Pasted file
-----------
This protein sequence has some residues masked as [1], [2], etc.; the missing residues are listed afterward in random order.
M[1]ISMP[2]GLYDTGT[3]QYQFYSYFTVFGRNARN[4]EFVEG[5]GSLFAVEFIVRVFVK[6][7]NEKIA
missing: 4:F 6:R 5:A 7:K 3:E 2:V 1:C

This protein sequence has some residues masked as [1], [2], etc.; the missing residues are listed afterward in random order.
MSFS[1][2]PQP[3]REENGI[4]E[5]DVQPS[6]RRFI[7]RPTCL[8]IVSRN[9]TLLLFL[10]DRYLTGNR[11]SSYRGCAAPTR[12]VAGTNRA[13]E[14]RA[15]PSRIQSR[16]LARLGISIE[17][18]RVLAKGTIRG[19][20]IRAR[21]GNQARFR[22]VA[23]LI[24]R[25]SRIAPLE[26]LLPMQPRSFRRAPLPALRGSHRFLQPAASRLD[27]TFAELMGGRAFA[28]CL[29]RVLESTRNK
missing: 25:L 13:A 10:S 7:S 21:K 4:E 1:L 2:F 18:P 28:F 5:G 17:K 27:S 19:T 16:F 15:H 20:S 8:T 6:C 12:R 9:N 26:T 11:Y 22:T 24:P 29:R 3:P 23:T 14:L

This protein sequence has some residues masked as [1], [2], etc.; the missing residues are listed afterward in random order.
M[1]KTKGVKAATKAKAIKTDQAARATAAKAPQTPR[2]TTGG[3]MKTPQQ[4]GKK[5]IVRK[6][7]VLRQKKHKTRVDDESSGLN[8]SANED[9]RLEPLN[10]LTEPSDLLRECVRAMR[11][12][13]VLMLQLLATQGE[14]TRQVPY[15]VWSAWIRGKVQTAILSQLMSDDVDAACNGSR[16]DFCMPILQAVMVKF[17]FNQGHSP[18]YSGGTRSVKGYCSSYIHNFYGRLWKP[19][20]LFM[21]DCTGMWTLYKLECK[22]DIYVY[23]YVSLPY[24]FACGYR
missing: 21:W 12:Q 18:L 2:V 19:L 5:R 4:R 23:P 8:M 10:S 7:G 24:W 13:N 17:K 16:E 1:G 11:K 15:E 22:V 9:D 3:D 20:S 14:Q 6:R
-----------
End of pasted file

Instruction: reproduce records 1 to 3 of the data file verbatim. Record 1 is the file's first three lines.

This protein sequence has some residues masked as [1], [2], etc.; the missing residues are listed afterward in random order.
M[1]ISMP[2]GLYDTGT[3]QYQFYSYFTVFGRNARN[4]EFVEG[5]GSLFAVEFIVRVFVK[6][7]NEKIA
missing: 4:F 6:R 5:A 7:K 3:E 2:V 1:C

This protein sequence has some residues masked as [1], [2], etc.; the missing residues are listed afterward in random order.
MSFS[1][2]PQP[3]REENGI[4]E[5]DVQPS[6]RRFI[7]RPTCL[8]IVSRN[9]TLLLFL[10]DRYLTGNR[11]SSYRGCAAPTR[12]VAGTNRA[13]E[14]RA[15]PSRIQSR[16]LARLGISIE[17][18]RVLAKGTIRG[19][20]IRAR[21]GNQARFR[22]VA[23]LI[24]R[25]SRIAPLE[26]LLPMQPRSFRRAPLPALRGSHRFLQPAASRLD[27]TFAELMGGRAFA[28]CL[29]RVLESTRNK
missing: 25:L 13:A 10:S 7:S 21:K 4:E 1:L 2:F 18:P 28:F 5:G 17:K 27:S 19:T 16:F 15:H 20:S 8:T 6:C 12:R 9:N 26:T 11:Y 22:T 24:P 29:R 3:P 23:T 14:L

This protein sequence has some residues masked as [1], [2], etc.; the missing residues are listed afterward in random order.
M[1]KTKGVKAATKAKAIKTDQAARATAAKAPQTPR[2]TTGG[3]MKTPQQ[4]GKK[5]IVRK[6][7]VLRQKKHKTRVDDESSGLN[8]SANED[9]RLEPLN[10]LTEPSDLLRECVRAMR[11][12][13]VLMLQLLATQGE[14]TRQVPY[15]VWSAWIRGKVQTAILSQLMSDDVDAACNGSR[16]DFCMPILQAVMVKF[17]FNQGHSP[18]YSGGTRSVKGYCSSYIHNFYGRLWKP[19][20]LFM[21]DCTGMWTLYKLECK[22]DIYVY[23]YVSLPY[24]FACGYR
missing: 21:W 12:Q 18:L 2:V 19:L 5:R 4:R 23:P 8:M 10:S 7:G 24:W 13:N 17:K 16:E 1:G 11:K 15:E 22:V 9:D 3:D 20:S 14:Q 6:R